Over the past several years, cybersecurity has become an increasingly pressing issue for the government, the private sector, and individuals. The cyber threats America faces include potential disruptions and failure of the nation’s electric grid, utility plants, and telecommunications and financial networks; the theft of national security secrets and cyber corporate espionage; as well as hacking, data breaches, and identity theft.

Key cybersecurity issues necessary to confront these risks include facilitating cyber threat information sharing; requiring baseline cybersecurity practices for critical infrastructure; creating a federal standard for data breach notifications; investing in cybersecurity research and development, education, and workforce training; and updating cyber crime statutes.

CCIA’s View:

CCIA supports efforts to facilitate and streamline information sharing on cyber threats between the private sector and the federal government. Cyber crime laws should be updated to address today’s threats, but must not inadvertently criminalize trivial user behavior. Furthermore, increased research and development, education, and workforce training will produce new tools to address cyber threats and skilled professionals trained to use them. Finally, policymakers should encourage the deployment of strong, ubiquitous encryption, which is increasingly vital for national security, a vibrant and competitive digital economy, and the physical and online safety of individuals.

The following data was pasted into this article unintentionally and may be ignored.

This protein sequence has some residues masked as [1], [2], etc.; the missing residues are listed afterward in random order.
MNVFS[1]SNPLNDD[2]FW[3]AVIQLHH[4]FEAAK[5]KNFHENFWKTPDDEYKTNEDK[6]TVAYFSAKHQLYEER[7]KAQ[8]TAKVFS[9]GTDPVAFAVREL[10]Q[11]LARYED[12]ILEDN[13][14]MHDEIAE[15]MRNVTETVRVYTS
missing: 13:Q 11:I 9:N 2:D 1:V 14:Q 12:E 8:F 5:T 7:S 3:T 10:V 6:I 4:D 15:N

Most Recent Statements:

Senate Judiciary Advances Measure To Give Government Greater Control Over Online Content, Opens Risks For Online Security Through Patchwork Of State Laws

Washington — The Senate Judiciary Committee took a step toward approving legislation, S. 3398, the “Eliminating Abusive and Rampant Neglect of Interactive Technologies” (EARNIT) Act, which would weaken the law companies rely upon to address objectionable activity online, commonly referred to as Section 230. In March, when the bill was introduced, the Computer & Communications…

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CCIA Raises Privacy and Security Concerns Regarding Brazil’s Proposed ‘Fake News’ Law

Washington — The Senate of Brazil is likely to soon consider Bill number 630/2020, the “Fake News Law” ostensibly aimed at combating online disinformation. Recent amendments to this legislation have raised significant privacy and security concerns among Brazilian experts and pose risks to citizens and organizations doing business in Brazil. Requirements include the expansive collection…

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